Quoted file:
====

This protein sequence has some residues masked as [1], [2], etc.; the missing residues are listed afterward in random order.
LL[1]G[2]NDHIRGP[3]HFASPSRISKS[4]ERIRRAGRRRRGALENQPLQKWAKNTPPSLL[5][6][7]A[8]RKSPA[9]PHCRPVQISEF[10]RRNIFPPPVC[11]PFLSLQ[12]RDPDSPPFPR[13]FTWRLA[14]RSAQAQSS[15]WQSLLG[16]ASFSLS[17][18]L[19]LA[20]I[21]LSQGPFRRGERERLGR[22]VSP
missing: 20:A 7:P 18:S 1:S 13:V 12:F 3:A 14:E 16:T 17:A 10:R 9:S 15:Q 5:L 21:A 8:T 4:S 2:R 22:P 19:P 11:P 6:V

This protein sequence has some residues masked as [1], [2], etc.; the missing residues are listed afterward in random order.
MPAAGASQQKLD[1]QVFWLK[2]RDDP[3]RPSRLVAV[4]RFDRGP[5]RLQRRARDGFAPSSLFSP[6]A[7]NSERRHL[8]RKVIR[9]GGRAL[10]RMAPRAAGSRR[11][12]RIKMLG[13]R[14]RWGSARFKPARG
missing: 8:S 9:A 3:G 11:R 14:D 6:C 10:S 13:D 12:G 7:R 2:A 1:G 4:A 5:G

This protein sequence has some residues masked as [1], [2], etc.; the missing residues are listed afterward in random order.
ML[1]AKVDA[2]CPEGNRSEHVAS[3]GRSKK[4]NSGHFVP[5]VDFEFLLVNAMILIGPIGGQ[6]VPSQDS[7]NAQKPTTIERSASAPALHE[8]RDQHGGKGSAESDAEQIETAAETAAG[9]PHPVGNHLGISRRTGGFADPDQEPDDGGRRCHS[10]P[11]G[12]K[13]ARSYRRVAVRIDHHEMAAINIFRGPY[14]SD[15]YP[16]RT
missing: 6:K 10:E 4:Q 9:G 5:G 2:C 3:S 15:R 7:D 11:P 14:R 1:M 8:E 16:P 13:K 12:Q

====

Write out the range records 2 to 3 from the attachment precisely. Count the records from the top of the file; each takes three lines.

This protein sequence has some residues masked as [1], [2], etc.; the missing residues are listed afterward in random order.
MPAAGASQQKLD[1]QVFWLK[2]RDDP[3]RPSRLVAV[4]RFDRGP[5]RLQRRARDGFAPSSLFSP[6]A[7]NSERRHL[8]RKVIR[9]GGRAL[10]RMAPRAAGSRR[11][12]RIKMLG[13]R[14]RWGSARFKPARG
missing: 8:S 9:A 3:G 11:R 14:D 6:C 10:S 13:D 12:G 7:R 2:A 1:G 4:A 5:G

This protein sequence has some residues masked as [1], [2], etc.; the missing residues are listed afterward in random order.
ML[1]AKVDA[2]CPEGNRSEHVAS[3]GRSKK[4]NSGHFVP[5]VDFEFLLVNAMILIGPIGGQ[6]VPSQDS[7]NAQKPTTIERSASAPALHE[8]RDQHGGKGSAESDAEQIETAAETAAG[9]PHPVGNHLGISRRTGGFADPDQEPDDGGRRCHS[10]P[11]G[12]K[13]ARSYRRVAVRIDHHEMAAINIFRGPY[14]SD[15]YP[16]RT
missing: 6:K 10:E 4:Q 9:G 5:G 2:C 3:S 15:R 7:D 11:P 14:R 1:M 8:E 16:P 13:K 12:Q